Monday, August 17, 2020

Academic Quick Hit - Acquiring Skill in Sport: A Constraints-Led Perspective - Davids, Araujo, Shuttleworth, and Button, 2003

Where I attempt to give a quick summary and opinion on an academic paper that connects to teaching, learning, and/or sport.

Why I think this paper matters:
- The authors, leaders in the field of ecological dynamics, give a brief summary of the constraints-led approach (CLA) framework of skill acquisition.

Citation:
Davids, K., Araujo, D., Shuttleworth, R., & Button, C. (2003). Acquiring skill in sport: A constraints led perspective. International Journal of Computer Science in Sport, 2(2), 31–39.

Type of Paper: Review/Opinion
The authors weave a short literature review together with their views on how to best structure learning environments for skill acquisition.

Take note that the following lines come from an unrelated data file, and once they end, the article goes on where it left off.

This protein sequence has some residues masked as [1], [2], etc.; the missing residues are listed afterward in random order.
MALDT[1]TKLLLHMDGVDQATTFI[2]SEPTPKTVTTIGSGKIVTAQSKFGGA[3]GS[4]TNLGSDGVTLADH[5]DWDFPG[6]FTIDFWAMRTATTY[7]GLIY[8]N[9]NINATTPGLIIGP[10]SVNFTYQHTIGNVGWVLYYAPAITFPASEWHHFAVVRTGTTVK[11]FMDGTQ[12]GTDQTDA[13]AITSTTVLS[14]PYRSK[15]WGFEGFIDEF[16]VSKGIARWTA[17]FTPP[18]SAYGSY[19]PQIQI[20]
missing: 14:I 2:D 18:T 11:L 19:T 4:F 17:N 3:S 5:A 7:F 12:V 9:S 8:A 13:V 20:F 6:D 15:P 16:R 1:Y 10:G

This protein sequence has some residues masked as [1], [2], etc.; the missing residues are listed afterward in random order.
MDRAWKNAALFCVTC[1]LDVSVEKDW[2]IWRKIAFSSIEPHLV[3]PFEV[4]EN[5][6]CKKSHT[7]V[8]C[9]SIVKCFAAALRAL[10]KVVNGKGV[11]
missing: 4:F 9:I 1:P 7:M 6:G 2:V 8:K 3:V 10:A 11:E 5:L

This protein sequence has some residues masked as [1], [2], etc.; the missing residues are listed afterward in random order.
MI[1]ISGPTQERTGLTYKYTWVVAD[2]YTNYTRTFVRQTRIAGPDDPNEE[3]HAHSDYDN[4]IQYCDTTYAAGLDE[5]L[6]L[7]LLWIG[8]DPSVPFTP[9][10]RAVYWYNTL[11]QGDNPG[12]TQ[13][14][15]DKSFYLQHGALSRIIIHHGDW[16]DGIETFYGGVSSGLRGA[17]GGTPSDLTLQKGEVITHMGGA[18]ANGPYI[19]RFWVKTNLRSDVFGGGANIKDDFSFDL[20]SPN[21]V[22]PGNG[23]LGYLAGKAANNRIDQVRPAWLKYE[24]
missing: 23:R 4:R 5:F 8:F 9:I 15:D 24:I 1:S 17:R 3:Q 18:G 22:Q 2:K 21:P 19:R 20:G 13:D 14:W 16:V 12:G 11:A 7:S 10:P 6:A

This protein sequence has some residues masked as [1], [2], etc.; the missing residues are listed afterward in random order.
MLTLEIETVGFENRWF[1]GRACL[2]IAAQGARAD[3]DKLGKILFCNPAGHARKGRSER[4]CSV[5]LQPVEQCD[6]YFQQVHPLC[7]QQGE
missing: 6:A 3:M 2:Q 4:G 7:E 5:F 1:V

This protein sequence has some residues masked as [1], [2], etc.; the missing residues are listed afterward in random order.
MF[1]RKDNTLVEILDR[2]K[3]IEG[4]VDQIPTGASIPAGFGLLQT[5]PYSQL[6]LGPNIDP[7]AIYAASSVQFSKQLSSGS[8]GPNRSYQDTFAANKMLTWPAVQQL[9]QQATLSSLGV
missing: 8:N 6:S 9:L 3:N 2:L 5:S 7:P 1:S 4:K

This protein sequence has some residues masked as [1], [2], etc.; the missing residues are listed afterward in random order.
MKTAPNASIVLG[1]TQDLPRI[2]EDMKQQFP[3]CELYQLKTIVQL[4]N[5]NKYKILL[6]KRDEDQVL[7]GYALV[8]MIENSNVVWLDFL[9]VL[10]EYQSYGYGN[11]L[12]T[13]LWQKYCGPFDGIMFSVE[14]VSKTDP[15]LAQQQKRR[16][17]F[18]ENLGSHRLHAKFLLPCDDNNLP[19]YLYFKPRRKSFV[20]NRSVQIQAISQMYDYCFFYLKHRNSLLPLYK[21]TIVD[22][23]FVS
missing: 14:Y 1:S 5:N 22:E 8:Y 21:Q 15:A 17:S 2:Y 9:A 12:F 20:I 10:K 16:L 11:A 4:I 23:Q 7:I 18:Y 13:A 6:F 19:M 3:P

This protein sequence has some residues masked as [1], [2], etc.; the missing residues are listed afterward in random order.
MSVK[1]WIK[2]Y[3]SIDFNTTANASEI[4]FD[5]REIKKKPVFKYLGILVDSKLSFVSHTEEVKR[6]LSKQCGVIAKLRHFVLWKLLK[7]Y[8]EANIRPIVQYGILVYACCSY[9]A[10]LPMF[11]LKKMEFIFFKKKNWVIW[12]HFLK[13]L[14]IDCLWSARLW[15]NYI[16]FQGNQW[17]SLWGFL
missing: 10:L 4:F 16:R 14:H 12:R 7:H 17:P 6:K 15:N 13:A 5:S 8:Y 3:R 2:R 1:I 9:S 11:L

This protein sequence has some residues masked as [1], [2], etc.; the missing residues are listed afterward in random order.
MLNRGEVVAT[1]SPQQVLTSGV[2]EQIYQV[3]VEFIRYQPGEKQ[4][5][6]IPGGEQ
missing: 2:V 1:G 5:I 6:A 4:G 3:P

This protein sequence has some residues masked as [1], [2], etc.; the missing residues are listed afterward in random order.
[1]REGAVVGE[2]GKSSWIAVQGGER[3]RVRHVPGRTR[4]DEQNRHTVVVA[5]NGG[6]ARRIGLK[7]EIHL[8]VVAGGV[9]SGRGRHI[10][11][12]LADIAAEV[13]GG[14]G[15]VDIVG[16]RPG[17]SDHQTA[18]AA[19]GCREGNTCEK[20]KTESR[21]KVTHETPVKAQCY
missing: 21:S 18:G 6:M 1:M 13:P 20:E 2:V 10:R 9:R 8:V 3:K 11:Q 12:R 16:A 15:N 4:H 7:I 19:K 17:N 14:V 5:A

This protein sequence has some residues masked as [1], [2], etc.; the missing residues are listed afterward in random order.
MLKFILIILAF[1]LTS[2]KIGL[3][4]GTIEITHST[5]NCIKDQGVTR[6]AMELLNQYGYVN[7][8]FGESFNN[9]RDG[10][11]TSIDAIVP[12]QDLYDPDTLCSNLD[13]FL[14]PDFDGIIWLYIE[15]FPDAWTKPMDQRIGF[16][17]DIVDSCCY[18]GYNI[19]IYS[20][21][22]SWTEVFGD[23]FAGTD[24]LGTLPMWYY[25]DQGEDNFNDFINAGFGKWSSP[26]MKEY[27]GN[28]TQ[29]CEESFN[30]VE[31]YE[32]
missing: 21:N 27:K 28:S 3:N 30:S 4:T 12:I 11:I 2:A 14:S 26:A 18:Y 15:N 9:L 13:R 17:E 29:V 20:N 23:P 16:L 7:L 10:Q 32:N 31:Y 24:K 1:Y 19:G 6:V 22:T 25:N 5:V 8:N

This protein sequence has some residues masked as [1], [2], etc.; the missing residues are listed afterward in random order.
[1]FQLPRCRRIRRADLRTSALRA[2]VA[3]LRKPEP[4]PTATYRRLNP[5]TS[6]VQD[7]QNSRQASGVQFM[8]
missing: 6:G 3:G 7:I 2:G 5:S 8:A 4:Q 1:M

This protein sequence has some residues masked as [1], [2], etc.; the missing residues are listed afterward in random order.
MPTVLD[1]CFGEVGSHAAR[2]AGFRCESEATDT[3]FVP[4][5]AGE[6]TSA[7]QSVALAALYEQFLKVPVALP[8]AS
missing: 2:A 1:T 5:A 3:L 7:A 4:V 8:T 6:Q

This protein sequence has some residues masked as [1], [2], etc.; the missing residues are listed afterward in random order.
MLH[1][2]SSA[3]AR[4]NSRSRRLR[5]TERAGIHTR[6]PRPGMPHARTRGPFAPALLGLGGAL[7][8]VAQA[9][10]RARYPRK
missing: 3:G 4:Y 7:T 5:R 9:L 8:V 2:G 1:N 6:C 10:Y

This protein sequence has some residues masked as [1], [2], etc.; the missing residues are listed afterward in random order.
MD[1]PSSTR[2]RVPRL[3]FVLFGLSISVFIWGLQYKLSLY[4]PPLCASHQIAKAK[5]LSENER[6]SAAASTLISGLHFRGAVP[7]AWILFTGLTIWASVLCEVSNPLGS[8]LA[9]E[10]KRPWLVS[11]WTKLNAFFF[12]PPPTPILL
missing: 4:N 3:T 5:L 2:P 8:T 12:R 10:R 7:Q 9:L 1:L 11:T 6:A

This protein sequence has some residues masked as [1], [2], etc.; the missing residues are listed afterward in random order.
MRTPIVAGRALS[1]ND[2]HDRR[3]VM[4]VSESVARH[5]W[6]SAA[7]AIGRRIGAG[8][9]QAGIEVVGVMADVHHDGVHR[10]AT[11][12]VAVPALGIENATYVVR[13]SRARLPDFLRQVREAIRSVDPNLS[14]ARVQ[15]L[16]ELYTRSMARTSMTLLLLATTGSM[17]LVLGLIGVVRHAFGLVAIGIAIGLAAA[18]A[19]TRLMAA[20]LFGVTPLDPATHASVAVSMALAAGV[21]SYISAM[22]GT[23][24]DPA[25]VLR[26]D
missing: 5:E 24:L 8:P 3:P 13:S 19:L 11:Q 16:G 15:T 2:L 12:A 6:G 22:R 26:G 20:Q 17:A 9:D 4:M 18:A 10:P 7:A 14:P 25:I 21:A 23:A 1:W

Highlights:
- Active participation and concentration on exploring the solution space by the learner is better for skill acquisition than satisfying task demands prescribed by a coach. (This can be loosely thought of as discovery learning.)
- There are three main task constraints that coaches can manipulate: equipment, practice structure, and augmented feedback (p. 33) (Augmented feedback usually refers to feedback from a coach rather than from performing the skill alone.)
- "practice structure should emphasize 'task simplification' rather than the more traditional technique of task decomposition" (p. 34) (Simplifying the whole skill rather than teaching "whole-part-whole")
- Feedback from coaches should use external focus of attention (from Wulf's OPTIMAL theory) and should be used more infrequently.

What I'm left wondering:
-How effective is external cuing as compared to internal cuing? Are there differences in the rates of improvement?
- How would I work with a novice athlete learning to serve? How would I use external cuing and different constraints to develop the skill? I know how I used to do it but incorporating a CLA means coaching very differently.

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